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Bonds says he'll be out a while
SCOTTSDALE, Ariz. -- Leaning his head on a crutch and repeatedly saying he was tired, Barry Bonds said he might miss the entire season following his latest knee surgery.
"Right now I'm just going to try to rehab myself to get back to, I don't know, hopefully next season, hopefully the middle of the season. I don't know. Right now I'm just going to take things slow," he said Tuesday after meeting with San Francisco Giants trainer Stan Conte for 1 1/2 hours.
"I'm 40 years old, not 20, 30."
Conte said Bonds went through a "normal rehab six days out of surgery" on Tuesday and that his knee looked as expected.
"I expect he'll progress as knee patients go," the trainer said, offering no prediction of when Bonds might be able to play again.
The seven-time NL MVP, who begins the season third on the career homers list with 703, returned to spring camp Tuesday following last week's surgery. He made his remarks while sitting at a picnic table outside the Giants' clubhouse with his 15-year-old son, Nikolai, at his side.
Bonds said he was tired and disappointed following a winter in which he was accused of steroid use, his grand jury testimony was leaked and he had two knee operations. He blamed his troubles on the media.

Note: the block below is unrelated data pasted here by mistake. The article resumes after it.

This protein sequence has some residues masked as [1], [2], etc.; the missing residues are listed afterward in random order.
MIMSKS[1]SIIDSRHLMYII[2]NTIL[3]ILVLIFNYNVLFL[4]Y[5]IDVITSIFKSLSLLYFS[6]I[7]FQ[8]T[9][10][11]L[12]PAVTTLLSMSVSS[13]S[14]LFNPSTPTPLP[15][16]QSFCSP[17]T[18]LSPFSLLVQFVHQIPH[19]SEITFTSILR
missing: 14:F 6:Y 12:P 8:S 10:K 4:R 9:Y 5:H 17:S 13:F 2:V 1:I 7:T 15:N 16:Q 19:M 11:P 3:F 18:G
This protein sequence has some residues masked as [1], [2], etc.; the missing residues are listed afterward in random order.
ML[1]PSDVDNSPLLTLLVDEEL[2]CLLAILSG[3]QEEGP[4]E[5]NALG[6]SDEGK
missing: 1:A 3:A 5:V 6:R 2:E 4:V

"You wanted me to jump off a bridge, I finally did," Bonds said. "You finally brought me and my family down. ... So now go pick a different person."
Bonds had his latest surgery last Thursday in the Bay Area. Though the Giants have not set a timetable for his return, Conte has said it's unlikely he'll be ready for opening day.
"My son and I are just going to enjoy our lives. You guys wanted to hurt me bad enough, you finally got me," Bonds said. "I'm mentally drained. I'm tired of my kids crying."
Teammate Moises Alou, who has had five surgeries, said Bonds probably was just having a bad day.
"Maybe today he was not very optimistic. I think it was one of those rehab days where you just caught him on one of the bad days," Alou said. "It's not fun when you come to the ballpark, then have to go to the training room to get taped and get treatment.
"It's not as fun as when you are young and wild and doing things, especially when you are the man."
Bonds trails only Babe Ruth (714) and Hank Aaron (755) on the career home run list. He hit a season-record 73 in 2001.
Last September, the Giants dropped a provision that would have allowed them to void Bonds' $18 million salary in 2006 if he failed to reach 500 plate appearances this year or 1,500 combined from 2003 to 2005, including at least 400 this year.